As far as mission statement goes, the above sounds good. It signals an aim, namely, justice must be produced fast. Then it spells out the mechanic by which that aim is to be achieved, namely, by clearing the backlog. Lastly but surely not the least, it states the overall impact of the mission, once achieved. The CJ will be happy.

With 900000 cases pending in the lower courts and 91000 cases in the High Courts (2008 figures), the concern about delays in the Courts is understandable. After all, justice delayed is justice denied. The CJ therefore has taken it upon himself to clear the backlog of the cases.

Throughout my years of practice, I have seen at least 7 Chief Justices (the position was called Lord Presidents before) come and go. Invariably, each new Chief Justice had the same resolution upon being elevated to his position. One even went to the Scandinavian countries to study on ways and means to reduce backlog. When we have a neighbour just about 300 kilometres away who have solved the backlog problem one wonders why we would want to travel to such far away land. But then again, we love study trips. Needless to say the backlog stayed. And in fact it got worse.

There was another one who said we would computerise the Courts. And soon we saw computer monitors, slim microphones and mini speakers springing up in Court rooms. I walked into one those days and I had to call my assistant to make sure that she had not sent me into a recording studio. Again, the backlog stayed.

Then there was the effort to increase the number of Judges. The idea was simple and basic. If there were many Judges, surely many more cases could be disposed off, no? Well, yes and no. A big NO, in fact. There were Judges those days who actually measured the margins on the court papers to ensure that it was one inch in width! Anything less would be struck out for non-compliance with the High Court Rules 1980. Then there was one who actually wanted all submissions before him be typed in fonts 13!

There was also one who scolded my opponent in front of me for referring to the Akta Syarikat as the “Companies Act.” That guy actually left practice soon after. There was another Court which had actually rejected my bundle of authorities because my separator was not white in colour. I was told that according to the rules, all papers filed must be white in colour. Now, if the separators are white, would they be called separators then? I am not kidding. These are true accounts. Needless to say, the backlog stayed. Until now.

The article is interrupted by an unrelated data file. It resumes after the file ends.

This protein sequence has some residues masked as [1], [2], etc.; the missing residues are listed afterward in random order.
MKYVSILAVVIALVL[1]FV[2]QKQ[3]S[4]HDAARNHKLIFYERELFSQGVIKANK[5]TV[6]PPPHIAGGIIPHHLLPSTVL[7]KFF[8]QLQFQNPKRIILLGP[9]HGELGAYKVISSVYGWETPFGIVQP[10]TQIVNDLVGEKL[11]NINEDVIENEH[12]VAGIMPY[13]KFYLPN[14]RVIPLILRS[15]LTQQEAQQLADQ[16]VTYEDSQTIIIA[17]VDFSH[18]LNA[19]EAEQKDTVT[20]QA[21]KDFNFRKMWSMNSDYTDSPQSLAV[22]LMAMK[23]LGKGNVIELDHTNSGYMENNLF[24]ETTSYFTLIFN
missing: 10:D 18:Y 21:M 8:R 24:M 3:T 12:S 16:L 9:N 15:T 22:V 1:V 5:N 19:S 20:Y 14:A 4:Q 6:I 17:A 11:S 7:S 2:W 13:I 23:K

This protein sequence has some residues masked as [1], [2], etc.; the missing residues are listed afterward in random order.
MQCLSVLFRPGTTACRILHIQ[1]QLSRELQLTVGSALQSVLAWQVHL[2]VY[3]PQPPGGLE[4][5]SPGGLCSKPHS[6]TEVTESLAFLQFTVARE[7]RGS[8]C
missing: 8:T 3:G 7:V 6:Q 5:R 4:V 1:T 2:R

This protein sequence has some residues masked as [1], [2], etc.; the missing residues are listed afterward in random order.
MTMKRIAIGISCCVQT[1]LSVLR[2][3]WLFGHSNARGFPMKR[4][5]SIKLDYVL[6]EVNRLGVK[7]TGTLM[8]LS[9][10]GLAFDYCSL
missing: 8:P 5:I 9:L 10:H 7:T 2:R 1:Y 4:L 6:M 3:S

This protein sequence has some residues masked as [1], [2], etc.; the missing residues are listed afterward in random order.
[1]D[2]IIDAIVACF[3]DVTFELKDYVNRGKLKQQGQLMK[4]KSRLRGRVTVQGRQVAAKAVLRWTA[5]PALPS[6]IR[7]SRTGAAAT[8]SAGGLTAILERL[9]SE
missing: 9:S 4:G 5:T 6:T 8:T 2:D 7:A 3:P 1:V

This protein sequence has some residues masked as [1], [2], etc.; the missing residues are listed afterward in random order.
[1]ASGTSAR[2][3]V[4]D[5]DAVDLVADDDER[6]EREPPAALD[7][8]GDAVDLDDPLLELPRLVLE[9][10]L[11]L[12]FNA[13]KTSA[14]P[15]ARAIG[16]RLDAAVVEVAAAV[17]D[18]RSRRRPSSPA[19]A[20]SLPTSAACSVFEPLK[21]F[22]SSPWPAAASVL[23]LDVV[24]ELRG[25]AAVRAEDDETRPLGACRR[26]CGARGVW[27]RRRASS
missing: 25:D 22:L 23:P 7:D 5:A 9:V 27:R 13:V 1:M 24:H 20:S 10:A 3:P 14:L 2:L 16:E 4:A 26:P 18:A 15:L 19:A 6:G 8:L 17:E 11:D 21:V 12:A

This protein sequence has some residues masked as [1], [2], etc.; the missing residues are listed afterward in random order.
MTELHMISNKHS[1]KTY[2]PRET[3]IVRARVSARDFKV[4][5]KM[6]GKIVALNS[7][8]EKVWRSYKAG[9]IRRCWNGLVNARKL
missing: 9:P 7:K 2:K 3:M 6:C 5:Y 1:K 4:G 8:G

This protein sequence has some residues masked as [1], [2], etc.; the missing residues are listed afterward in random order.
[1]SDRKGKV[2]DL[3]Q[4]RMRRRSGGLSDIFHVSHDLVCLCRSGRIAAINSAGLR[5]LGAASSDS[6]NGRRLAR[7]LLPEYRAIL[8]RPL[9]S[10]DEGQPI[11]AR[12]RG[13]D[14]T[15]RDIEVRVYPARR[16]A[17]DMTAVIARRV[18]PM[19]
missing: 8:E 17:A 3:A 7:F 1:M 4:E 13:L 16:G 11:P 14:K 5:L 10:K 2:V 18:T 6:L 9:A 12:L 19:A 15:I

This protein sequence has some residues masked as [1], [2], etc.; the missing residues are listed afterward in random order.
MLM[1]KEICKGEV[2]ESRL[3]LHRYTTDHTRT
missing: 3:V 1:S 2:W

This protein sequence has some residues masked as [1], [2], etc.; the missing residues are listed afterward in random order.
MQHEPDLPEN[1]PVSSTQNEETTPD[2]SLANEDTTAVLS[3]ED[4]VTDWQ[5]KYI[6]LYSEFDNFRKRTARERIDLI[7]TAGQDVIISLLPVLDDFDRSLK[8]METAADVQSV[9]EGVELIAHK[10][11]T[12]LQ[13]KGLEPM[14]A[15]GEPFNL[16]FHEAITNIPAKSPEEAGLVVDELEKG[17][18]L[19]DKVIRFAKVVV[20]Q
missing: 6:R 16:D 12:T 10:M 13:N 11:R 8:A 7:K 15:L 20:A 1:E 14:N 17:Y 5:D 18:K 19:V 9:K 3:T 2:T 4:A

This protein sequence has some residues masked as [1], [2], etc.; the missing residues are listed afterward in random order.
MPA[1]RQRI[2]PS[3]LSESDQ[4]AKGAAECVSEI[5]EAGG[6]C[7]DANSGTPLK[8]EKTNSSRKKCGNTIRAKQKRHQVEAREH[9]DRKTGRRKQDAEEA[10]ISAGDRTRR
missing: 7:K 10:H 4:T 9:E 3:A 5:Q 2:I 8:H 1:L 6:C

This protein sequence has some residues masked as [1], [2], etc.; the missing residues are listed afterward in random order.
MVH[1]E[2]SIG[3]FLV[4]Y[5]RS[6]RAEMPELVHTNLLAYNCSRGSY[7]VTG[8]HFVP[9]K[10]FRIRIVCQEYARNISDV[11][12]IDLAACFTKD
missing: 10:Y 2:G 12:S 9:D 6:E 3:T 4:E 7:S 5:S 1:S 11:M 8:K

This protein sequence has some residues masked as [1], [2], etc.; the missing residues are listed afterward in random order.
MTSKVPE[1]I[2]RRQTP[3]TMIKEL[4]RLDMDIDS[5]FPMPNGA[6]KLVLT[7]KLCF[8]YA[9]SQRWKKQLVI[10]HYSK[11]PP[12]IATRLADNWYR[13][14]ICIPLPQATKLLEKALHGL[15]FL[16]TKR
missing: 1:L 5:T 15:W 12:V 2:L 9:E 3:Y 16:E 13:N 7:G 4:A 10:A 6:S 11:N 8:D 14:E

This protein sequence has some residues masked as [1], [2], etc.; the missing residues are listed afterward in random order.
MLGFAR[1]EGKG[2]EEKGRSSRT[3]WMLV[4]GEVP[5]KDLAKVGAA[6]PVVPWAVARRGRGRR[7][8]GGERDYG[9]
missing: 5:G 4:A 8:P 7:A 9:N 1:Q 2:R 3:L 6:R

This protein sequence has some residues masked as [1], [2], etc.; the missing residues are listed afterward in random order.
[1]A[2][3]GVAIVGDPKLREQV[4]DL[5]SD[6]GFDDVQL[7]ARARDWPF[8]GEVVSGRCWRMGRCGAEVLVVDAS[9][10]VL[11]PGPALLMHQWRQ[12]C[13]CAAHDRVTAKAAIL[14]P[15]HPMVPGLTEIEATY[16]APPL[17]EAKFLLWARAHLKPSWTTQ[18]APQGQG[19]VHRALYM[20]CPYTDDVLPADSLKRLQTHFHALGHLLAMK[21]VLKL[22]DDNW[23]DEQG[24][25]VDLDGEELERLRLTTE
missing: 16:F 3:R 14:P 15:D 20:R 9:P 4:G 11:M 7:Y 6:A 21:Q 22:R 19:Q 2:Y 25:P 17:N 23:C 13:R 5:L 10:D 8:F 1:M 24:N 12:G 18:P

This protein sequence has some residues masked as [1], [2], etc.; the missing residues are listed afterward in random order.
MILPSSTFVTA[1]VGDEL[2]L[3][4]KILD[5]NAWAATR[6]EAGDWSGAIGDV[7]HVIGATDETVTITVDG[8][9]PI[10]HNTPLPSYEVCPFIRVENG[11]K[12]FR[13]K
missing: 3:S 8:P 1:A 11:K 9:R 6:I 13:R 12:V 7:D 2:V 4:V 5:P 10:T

Regardless of the ways and means employed by the Chief Justices, there are however a discernible pattern to the approach. Firstly, count the number of cases. Then blame the lawyers for delaying the cases by unnecessarily applying to postpone them. Then set a target – which was normally unachievable – of the number of cases to be disposed off within a specific period of time. Then sit down and see the paint drying. The result? Utter failure!

In almost all the various approaches, amidst all the media statements, the publicity, the study trips and what-nots, one method stood out. That is the circulation of the proverbial administrative circular. The circular would say, “no adjournment or postponement should be granted on the ground that lawyers have another case to do in another Court”.

Well, I have a problem with that. In fact many lawyers do. First of all, the granting of adjournment or postponement is a matter of judicial discretion. That means it is a power of the Judge in question which is to be exercised by him or her in his or her judicial capacity considering all the circumstances of the case. It is not for the CJ or anybody else to dictate the exercise of that judicial power. To do so would be an interference with the power of the Judge. If that is not contemptuous, I don’t know what is.